Avian species richness in traditional rice ecosystems: a case study from upper Myanmar

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Steven G. Platt
Myo Min Win
Naing Lin
Swann Htet Naing Aung
Ashish John
Thomas Rainwater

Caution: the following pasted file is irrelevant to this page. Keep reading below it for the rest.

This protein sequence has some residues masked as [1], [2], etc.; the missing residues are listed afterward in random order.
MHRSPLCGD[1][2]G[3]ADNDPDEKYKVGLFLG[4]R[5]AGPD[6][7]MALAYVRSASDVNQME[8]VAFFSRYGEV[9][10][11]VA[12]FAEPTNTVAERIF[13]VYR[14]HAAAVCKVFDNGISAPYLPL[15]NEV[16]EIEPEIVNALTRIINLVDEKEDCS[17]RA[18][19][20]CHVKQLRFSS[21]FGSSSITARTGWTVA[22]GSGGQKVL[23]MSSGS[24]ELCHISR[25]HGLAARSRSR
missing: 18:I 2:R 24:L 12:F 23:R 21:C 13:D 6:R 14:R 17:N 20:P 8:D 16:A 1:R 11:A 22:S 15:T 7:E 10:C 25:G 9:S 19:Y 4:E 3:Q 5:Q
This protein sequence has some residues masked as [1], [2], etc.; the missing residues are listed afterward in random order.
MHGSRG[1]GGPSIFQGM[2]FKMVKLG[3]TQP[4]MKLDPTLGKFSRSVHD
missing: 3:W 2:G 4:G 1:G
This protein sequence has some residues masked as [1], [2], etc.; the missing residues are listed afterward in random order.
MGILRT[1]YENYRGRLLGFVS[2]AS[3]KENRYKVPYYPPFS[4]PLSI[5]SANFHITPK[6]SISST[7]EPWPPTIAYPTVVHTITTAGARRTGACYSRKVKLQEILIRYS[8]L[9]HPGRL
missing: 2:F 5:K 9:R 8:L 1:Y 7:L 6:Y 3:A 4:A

Rice Oryza sativa ecosystems provide foraging and nesting habitat for a variety of birds. Myanmar is a major rice-producing nation and yet bird use of rice ecosystems remains largely unstudied. We present the results of a case study of avian species richness in a traditional rice ecosystem at Limpha Village in upper Myanmar. The rice field at Limpha occupies 17.5 ha where a single crop is produced each year without chemical inputs (fertilizer and pesticides). Village lands are contiguous with the buffer zone of Htamanthi Wildlife Sanctuary. We conducted bird surveys of the rice field during dry and wet seasons (2013–20) and documented the occurrence of 85 species (exclusive of Buttonquail these included 58 resident species, 20 migratory species, six species with both resident and migratory populations in upper Myanmar), including 10 species of conservation concern. Species richness was greatest during the dry season when an influx of Palearctic migrants was present. We ranked 52 species as Common, 23 as Uncommon, and 10 as Rare. Most birds used the rice field as foraging rather than breeding habitat. Insectivore was the most common feeding guild (43 species), followed by Omnivore (22 species), Carnivore (12 species), Granivore (6 species), Frugivore (1 species), and Nectarivore (1 species) guilds. We observed eight species associated with domestic Water Buffalo Bubalus bubalis and 15 species foraging at active fires or in burned areas in the rice field. Piles of rice straw are important foraging sites for several species. Low intensity agricultural practices, habitat heterogeneity, and proximity to the nearby swamp, forest, & Chindwin River are probably responsible for the relatively high avian species richness at Limpha. Future agricultural intensification could negatively impact avian species richness in the Limpha rice field. Our findings suggest that traditional rice agriculture is compatible with conservation objectives in the buffer zone of Htamanthi Wildlife Sanctuary. Our study, however, requires replication before generalizations can be made concerning the value of traditional rice ecosystems to avian conservation in Myanmar. 

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